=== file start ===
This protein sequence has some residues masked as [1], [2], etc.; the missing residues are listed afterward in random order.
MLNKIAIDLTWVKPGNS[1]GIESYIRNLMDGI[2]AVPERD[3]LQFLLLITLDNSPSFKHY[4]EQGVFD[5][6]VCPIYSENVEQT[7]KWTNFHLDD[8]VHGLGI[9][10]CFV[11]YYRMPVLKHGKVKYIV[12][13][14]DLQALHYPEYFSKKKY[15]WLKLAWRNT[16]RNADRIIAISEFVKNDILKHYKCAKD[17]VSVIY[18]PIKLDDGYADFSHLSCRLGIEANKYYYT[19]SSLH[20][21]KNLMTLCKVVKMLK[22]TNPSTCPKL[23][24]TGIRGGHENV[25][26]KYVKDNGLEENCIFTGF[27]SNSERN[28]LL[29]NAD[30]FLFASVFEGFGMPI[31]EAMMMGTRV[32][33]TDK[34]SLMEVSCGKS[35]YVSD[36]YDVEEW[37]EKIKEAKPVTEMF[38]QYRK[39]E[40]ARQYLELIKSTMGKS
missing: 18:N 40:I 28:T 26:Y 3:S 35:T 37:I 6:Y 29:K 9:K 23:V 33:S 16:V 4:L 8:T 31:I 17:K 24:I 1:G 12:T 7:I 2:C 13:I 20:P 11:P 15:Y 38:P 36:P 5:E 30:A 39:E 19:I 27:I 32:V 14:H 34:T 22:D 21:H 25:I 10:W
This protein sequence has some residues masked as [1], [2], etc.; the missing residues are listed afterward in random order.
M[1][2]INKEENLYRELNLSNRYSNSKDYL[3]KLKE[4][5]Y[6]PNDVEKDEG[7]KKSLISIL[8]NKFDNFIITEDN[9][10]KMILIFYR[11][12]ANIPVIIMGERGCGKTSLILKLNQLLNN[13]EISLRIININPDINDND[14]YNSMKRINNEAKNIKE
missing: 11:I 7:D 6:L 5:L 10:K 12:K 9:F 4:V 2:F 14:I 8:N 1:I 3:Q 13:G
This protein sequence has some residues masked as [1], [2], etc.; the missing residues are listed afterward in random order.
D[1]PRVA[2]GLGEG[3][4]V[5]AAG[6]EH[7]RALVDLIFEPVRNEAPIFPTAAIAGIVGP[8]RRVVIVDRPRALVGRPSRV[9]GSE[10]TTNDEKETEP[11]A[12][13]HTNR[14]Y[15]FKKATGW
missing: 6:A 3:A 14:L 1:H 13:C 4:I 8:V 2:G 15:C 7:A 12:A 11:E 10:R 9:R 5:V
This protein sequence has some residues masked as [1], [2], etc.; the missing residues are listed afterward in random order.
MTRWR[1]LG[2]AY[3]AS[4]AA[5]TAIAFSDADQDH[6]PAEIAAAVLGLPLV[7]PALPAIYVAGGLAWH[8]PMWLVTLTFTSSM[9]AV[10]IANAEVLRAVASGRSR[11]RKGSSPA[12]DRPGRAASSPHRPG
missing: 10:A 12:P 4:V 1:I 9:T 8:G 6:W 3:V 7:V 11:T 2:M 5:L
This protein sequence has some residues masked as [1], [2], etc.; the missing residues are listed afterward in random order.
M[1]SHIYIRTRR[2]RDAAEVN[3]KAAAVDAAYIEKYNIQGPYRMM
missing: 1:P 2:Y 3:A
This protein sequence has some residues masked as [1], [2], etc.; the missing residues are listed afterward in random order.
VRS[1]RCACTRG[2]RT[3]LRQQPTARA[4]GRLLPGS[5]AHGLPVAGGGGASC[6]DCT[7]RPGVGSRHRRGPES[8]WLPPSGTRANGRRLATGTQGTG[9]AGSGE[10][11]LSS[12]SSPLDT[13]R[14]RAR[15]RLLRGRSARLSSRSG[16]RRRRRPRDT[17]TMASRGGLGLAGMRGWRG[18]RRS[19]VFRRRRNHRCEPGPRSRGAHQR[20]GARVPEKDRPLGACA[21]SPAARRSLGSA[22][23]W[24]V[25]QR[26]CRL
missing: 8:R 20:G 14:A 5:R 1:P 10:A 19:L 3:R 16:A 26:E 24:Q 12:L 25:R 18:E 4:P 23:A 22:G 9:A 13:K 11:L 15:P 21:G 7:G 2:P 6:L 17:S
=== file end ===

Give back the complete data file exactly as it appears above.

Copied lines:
This protein sequence has some residues masked as [1], [2], etc.; the missing residues are listed afterward in random order.
MLNKIAIDLTWVKPGNS[1]GIESYIRNLMDGI[2]AVPERD[3]LQFLLLITLDNSPSFKHY[4]EQGVFD[5][6]VCPIYSENVEQT[7]KWTNFHLDD[8]VHGLGI[9][10]CFV[11]YYRMPVLKHGKVKYIV[12][13][14]DLQALHYPEYFSKKKY[15]WLKLAWRNT[16]RNADRIIAISEFVKNDILKHYKCAKD[17]VSVIY[18]PIKLDDGYADFSHLSCRLGIEANKYYYT[19]SSLH[20][21]KNLMTLCKVVKMLK[22]TNPSTCPKL[23][24]TGIRGGHENV[25][26]KYVKDNGLEENCIFTGF[27]SNSERN[28]LL[29]NAD[30]FLFASVFEGFGMPI[31]EAMMMGTRV[32][33]TDK[34]SLMEVSCGKS[35]YVSD[36]YDVEEW[37]EKIKEAKPVTEMF[38]QYRK[39]E[40]ARQYLELIKSTMGKS
missing: 18:N 40:I 28:T 26:Y 3:S 35:T 37:I 6:Y 29:K 9:K 23:V 33:S 16:V 4:L 8:T 31:I 17:K 24:I 1:G 12:T 7:I 2:C 13:I 20:P 11:P 15:Y 38:P 36:P 5:E 30:A 39:E 19:I 27:I 32:V 14:H 34:T 22:D 21:H 25:I 10:W
This protein sequence has some residues masked as [1], [2], etc.; the missing residues are listed afterward in random order.
M[1][2]INKEENLYRELNLSNRYSNSKDYL[3]KLKE[4][5]Y[6]PNDVEKDEG[7]KKSLISIL[8]NKFDNFIITEDN[9][10]KMILIFYR[11][12]ANIPVIIMGERGCGKTSLILKLNQLLNN[13]EISLRIININPDINDND[14]YNSMKRINNEAKNIKE
missing: 11:I 7:D 6:L 5:L 10:K 12:K 9:F 4:V 2:F 14:I 8:N 1:I 3:Q 13:G
This protein sequence has some residues masked as [1], [2], etc.; the missing residues are listed afterward in random order.
D[1]PRVA[2]GLGEG[3][4]V[5]AAG[6]EH[7]RALVDLIFEPVRNEAPIFPTAAIAGIVGP[8]RRVVIVDRPRALVGRPSRV[9]GSE[10]TTNDEKETEP[11]A[12][13]HTNR[14]Y[15]FKKATGW
missing: 6:A 3:A 14:L 1:H 13:C 4:I 8:V 2:G 15:C 7:A 12:A 11:E 10:R 9:R 5:V
This protein sequence has some residues masked as [1], [2], etc.; the missing residues are listed afterward in random order.
MTRWR[1]LG[2]AY[3]AS[4]AA[5]TAIAFSDADQDH[6]PAEIAAAVLGLPLV[7]PALPAIYVAGGLAWH[8]PMWLVTLTFTSSM[9]AV[10]IANAEVLRAVASGRSR[11]RKGSSPA[12]DRPGRAASSPHRPG
missing: 10:A 12:P 4:V 1:I 9:T 8:G 6:W 3:V 7:V 11:T 2:M 5:L
This protein sequence has some residues masked as [1], [2], etc.; the missing residues are listed afterward in random order.
M[1]SHIYIRTRR[2]RDAAEVN[3]KAAAVDAAYIEKYNIQGPYRMM
missing: 1:P 2:Y 3:A
This protein sequence has some residues masked as [1], [2], etc.; the missing residues are listed afterward in random order.
VRS[1]RCACTRG[2]RT[3]LRQQPTARA[4]GRLLPGS[5]AHGLPVAGGGGASC[6]DCT[7]RPGVGSRHRRGPES[8]WLPPSGTRANGRRLATGTQGTG[9]AGSGE[10][11]LSS[12]SSPLDT[13]R[14]RAR[15]RLLRGRSARLSSRSG[16]RRRRRPRDT[17]TMASRGGLGLAGMRGWRG[18]RRS[19]VFRRRRNHRCEPGPRSRGAHQR[20]GARVPEKDRPLGACA[21]SPAARRSLGSA[22][23]W[24]V[25]QR[26]CRL
missing: 8:R 20:G 14:A 5:R 1:P 10:A 19:L 3:R 16:A 26:E 24:Q 12:L 25:R 18:E 4:P 23:A 22:G 9:A 13:K 11:L 15:P 21:G 7:G 2:P 6:L 17:S